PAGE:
Of the many economic costs of climate change —- dying cropsspiking insurance rates, flooded properties — the loss of productivity caused by heat is emerging as one of the biggest, experts say.

And the opposition isn’t pussyfooting around.  They’re relying not only on traditional lobbying, but lawsuits as well:

In one of its communications ahead of Tuesday’s vote, the Associated General Contractors of South Florida (AGC) urged supporters to ‘FIGHT BACK!’ against the bill by caheatlling the mayor or commissioners, or by contributing financially to a potential lawsuit against the county. Earlier this year, Florida made a new law allowing businesses to sue local governments for policies that impact a business’s profits.

The Commissioners had a number of other creative arguments to continue killing workers:

  • Many tried to argue that the bill wasn’t really needed because employers are already taking care of the problem themselves. According to the Miami Herald, “Some employers in South Florida’s agriculture and construction industries said they already provide water, shade and rest to their employees and don’t need new oversight, which they derisively call the ‘heat police.’”

(Editorial Note: I have often heard this same argument over the past decades: “We don’t need no stinkin’ business-killing health and safety regulations that are going to cost so much they put us out of business. Because we’re already doing the right thing protecting our employees.” But I never could figure out how something you’re allegedly already doing will cost you too much. Kind of like saying we don’t need costly speeding penalties because I always drive below the speed limit. Seems to me if you’re already doing the right thing, you don’t have to worry about additional costs or penalties for not doing the right thing.)

  • Some thought passing the bill was pointless because the legislature and Governor would just follow the example the Texas legislature and Governor Greg Abbott and pass a law prohibiting localities from passing laws more protective than state laws.
  • Others want to wait for federal OSHA to act, which of course, is likely to take several more years. (Suggested question for reporters: “So state that you would prefer to wait for federal standards. Does that mean you be supporting issuance of the federal standards when they are  proposed?)

Despite not having an enforceable standard, federal OSHA has cited a few cases under its “General Duty Clause” which allows the agency to cite an employer for not providing a safe workplace. But those citations are few and OSHA generally only issues them after a worker dies. Last summer, OSHA cited a Broward County farm $15,625 for not protecting its workers after a 28-year-old strawberry picker died of heat stroke. And last year, OSHA cited Citrus Harvesting Inc., in Duette Florida when a 35 year old farmworker died of heat stroke.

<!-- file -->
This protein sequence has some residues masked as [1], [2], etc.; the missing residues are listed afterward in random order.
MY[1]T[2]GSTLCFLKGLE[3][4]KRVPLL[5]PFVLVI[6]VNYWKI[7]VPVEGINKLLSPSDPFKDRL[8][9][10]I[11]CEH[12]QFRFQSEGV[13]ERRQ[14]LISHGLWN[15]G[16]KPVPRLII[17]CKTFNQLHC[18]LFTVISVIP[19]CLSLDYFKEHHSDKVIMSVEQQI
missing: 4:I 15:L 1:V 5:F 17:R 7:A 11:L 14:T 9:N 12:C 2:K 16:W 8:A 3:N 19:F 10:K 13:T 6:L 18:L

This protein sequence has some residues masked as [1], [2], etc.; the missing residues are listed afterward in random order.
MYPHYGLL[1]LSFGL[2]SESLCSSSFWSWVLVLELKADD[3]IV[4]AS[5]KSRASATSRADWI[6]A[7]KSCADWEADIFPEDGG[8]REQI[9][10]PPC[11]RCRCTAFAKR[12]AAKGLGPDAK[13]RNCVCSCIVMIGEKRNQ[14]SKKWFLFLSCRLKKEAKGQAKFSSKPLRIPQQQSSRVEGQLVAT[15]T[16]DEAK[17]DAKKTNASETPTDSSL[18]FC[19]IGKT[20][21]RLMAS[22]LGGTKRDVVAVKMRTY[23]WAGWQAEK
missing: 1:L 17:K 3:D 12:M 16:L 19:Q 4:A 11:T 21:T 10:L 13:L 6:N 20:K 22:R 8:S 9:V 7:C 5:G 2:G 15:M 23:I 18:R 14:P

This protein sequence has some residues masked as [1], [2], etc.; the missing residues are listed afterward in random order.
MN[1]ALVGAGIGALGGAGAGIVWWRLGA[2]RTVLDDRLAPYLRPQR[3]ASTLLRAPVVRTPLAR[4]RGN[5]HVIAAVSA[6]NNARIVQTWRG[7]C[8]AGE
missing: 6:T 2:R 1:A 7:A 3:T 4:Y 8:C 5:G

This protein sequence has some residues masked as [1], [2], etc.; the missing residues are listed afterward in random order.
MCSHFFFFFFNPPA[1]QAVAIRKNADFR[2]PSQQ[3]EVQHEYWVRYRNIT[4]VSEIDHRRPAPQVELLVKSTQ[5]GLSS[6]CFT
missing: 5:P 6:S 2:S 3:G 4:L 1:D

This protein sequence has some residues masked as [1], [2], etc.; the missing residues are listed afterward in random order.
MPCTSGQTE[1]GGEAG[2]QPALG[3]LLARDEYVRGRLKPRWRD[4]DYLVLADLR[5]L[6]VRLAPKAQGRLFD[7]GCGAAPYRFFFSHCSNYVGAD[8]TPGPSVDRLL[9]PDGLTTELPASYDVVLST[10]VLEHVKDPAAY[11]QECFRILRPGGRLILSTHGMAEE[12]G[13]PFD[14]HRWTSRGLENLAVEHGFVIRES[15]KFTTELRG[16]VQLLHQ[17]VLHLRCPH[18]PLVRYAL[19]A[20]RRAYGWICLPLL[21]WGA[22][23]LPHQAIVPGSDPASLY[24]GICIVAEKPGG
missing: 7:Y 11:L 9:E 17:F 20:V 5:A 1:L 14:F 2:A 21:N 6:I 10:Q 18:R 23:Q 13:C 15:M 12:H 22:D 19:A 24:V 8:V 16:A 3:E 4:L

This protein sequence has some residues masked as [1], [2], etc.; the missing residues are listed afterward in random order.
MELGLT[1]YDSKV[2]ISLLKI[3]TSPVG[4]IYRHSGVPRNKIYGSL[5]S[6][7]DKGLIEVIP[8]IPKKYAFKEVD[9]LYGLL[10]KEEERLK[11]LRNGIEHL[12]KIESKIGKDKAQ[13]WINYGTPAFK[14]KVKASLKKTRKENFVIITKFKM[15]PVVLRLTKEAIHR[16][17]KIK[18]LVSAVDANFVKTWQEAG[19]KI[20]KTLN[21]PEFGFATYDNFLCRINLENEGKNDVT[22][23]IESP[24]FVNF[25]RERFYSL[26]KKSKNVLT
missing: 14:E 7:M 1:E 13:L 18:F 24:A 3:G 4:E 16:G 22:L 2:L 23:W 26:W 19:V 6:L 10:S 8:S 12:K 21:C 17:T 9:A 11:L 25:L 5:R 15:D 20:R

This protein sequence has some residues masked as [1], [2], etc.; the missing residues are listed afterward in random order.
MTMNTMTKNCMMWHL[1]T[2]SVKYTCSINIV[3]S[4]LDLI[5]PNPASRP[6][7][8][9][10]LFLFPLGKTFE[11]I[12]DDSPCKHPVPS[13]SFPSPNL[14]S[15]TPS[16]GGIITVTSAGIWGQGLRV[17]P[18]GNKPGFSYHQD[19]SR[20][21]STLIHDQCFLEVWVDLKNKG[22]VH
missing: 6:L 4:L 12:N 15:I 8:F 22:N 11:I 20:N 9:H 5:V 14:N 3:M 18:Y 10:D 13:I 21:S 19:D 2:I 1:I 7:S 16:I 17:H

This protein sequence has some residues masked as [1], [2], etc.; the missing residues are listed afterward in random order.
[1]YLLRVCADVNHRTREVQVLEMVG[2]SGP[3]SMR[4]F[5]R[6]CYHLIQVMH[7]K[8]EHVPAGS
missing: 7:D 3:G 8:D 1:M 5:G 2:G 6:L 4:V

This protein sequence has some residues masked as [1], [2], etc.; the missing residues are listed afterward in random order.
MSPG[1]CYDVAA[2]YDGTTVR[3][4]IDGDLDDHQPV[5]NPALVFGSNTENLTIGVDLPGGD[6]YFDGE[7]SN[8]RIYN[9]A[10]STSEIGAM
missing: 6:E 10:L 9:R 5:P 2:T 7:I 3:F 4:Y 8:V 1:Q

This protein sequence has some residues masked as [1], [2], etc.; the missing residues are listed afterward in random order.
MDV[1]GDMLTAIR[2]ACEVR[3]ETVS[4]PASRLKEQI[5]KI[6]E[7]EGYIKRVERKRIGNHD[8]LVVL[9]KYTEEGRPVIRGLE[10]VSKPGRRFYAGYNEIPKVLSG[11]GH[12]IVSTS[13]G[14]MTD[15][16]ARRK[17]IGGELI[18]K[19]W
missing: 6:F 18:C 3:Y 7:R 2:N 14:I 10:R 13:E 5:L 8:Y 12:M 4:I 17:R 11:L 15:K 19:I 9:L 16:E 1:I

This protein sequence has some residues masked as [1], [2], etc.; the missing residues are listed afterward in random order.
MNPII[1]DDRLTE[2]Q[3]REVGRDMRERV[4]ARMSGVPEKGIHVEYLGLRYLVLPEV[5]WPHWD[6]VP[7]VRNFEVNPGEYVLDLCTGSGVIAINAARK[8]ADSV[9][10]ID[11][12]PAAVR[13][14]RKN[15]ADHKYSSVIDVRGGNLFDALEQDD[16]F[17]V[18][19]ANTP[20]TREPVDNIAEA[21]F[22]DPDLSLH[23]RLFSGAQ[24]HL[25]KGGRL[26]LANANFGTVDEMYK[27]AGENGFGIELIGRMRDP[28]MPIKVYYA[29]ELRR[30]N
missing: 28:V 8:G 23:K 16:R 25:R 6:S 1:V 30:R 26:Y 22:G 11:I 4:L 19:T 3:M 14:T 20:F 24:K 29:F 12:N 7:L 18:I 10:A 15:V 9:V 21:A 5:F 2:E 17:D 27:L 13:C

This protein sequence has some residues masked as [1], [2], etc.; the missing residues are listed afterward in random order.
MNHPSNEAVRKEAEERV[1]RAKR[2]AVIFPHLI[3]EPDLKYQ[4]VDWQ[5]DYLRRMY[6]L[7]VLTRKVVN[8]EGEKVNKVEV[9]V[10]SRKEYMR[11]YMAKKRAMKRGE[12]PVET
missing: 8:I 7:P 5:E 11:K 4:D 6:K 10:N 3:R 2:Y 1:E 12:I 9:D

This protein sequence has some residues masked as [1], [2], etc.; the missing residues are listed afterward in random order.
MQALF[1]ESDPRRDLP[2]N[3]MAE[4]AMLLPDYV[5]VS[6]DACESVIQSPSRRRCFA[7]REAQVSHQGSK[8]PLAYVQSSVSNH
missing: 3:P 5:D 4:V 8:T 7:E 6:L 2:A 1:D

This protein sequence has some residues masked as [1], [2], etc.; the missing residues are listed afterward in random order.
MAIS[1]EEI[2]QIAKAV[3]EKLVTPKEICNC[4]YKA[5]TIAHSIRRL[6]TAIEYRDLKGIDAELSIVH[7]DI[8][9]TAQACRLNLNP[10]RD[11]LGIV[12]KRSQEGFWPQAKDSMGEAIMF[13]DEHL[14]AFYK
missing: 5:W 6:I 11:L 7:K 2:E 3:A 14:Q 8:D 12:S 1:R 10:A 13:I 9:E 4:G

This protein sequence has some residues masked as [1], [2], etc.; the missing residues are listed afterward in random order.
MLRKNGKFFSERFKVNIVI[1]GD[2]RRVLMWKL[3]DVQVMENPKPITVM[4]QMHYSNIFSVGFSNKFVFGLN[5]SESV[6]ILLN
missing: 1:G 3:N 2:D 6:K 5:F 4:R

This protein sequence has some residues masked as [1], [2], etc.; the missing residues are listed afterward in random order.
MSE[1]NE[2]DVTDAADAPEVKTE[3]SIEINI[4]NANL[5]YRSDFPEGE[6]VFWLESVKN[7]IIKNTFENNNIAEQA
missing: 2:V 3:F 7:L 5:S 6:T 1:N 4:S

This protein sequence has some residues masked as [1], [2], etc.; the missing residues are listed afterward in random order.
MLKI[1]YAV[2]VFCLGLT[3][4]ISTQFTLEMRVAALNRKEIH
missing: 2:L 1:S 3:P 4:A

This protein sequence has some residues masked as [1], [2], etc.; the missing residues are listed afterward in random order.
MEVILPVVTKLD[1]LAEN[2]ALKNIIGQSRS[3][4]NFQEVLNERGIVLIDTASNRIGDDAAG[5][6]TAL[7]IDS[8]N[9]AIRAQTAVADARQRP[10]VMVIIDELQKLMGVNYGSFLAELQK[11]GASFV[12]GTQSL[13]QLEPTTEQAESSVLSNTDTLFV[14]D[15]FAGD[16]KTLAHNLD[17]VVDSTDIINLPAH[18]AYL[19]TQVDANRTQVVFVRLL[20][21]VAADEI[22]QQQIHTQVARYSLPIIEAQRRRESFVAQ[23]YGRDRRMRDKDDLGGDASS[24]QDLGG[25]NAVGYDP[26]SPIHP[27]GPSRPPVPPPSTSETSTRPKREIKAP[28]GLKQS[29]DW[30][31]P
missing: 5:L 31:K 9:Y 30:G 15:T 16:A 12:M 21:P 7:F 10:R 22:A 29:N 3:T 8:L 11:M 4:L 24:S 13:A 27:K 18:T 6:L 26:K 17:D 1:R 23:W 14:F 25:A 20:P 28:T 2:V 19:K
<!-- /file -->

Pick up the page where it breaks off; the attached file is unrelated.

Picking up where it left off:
Proposing regulations hurts employers’ tender feelings. The Farm Bureau’s Heather Moehling whined that “It’s frankly insulting to be told we’re not taking care of our employees.”  

  • Many employers argue it would be better to just rely on training workers to protect themselves than actually providing rest, shade and water.  (Of course, that makes it the workers’ responsibility to protect themselves.)

Heather Moehling, vice president of the Dade County Farm Bureau, said her industry would prefer this bill to disappear completely and be handled entirely by the federal government, but if something does pass in Miami-Dade, they would support an educational-only campaign with no penalties or fines. “That’s the only way we can see this progressing positively.”

Workers aren’t quite as confident that relying solely on training will effectively protect workers, or that employers will act to protect workers without requirements:

Karen Maderal, a nursery worker in South Dade, said that despite the proclamations from industry ambassadors that employers take care of their workers, she has personally worked several jobs where she is either discouraged or blocked from drinking enough water. As a result, she said she’s suffered a renal infection, heart issues and heat stroke. Extra time to come up with new legislation takes a toll on outdoor workers like herself, she said.

In other words, being trained and knowledgeable about how to protect yourself doesn’t help much if your employer makes it difficut or retaliates against you for actually taking action to protect yourself.

  • Also,  proposing regulations hurts employers’ tender feelings. The Farm Bureau’s Heather Moehling whined that “It’s frankly insulting to be told we’re not taking care of our employees.”  Ouch!
  • Finally, there’s the the ultimate problem with this — or any — workplace safety protection: Evil Unions. According to the AGC, “This Heat Ordinance is not about workers, it is about empowering labor organizations who want to expand their footprint in South Florida.”  Good to know.

Bottom Line

Business associations and lobbyists hate regulations. Always have. Always will.

It doesn’t matter if the protections save workers lives or if the law states that employers must provide a safe workplace.

Employers’ idea of “freedom” is the freedom to treat workers however they want, pay them as little as they want, and if they don’t like the punishing and unsafe working conditions, workers are FREE to seek employment elsewhere.

It doesn’t even matter if the regulations save money in the long run. Their opposition is an ideological resistance to anyone from the government telling them how to run their business or treat their workers.  (Claiming the sky is falling is also a great fundraising strategy.)

Their version of “freedom” is not the freedom that workers need (and are legally entitled to): being free to come home from work alive and healthy.

Employers’ idea of freedom is the freedom to treat workers however they want, pay them as little as they want, and if they don’t like the punishing and unsafe working conditions, workers are FREE to seek employment elsewhere.

And needless to say, business organizations have a lot of money and clout to kill anything that might benefit workers. Especially in Republican-controlled states like Florida.

Ultimately, the only way to fight back is to organize — into unions or worker-rights organizations like WeCount. Contract language and a union to enforce that language can often be more effective than an understaffed, under resourced agency like OSHA.

And the pressure that workers put on legislators — threatening that which they hold most dear: their re-election — is the only way to win.  But we need to put more pressure on them than the business community puts on them. We need to actually make this issue about jobs: the Miami-Dade Commissioners’ jobs.

And let’s not forget that Republicans don’t do OSHA standards when they’re in charge. So if we have a Republican President after 2024, the heat standard will like not see the light of day for many, many more years.

We’re entering an election year. Not just in Miami-Dade, but in cities, counties and states across the country. You know what to do.

Workers like Efrain Lopez Garcia should not die in vain.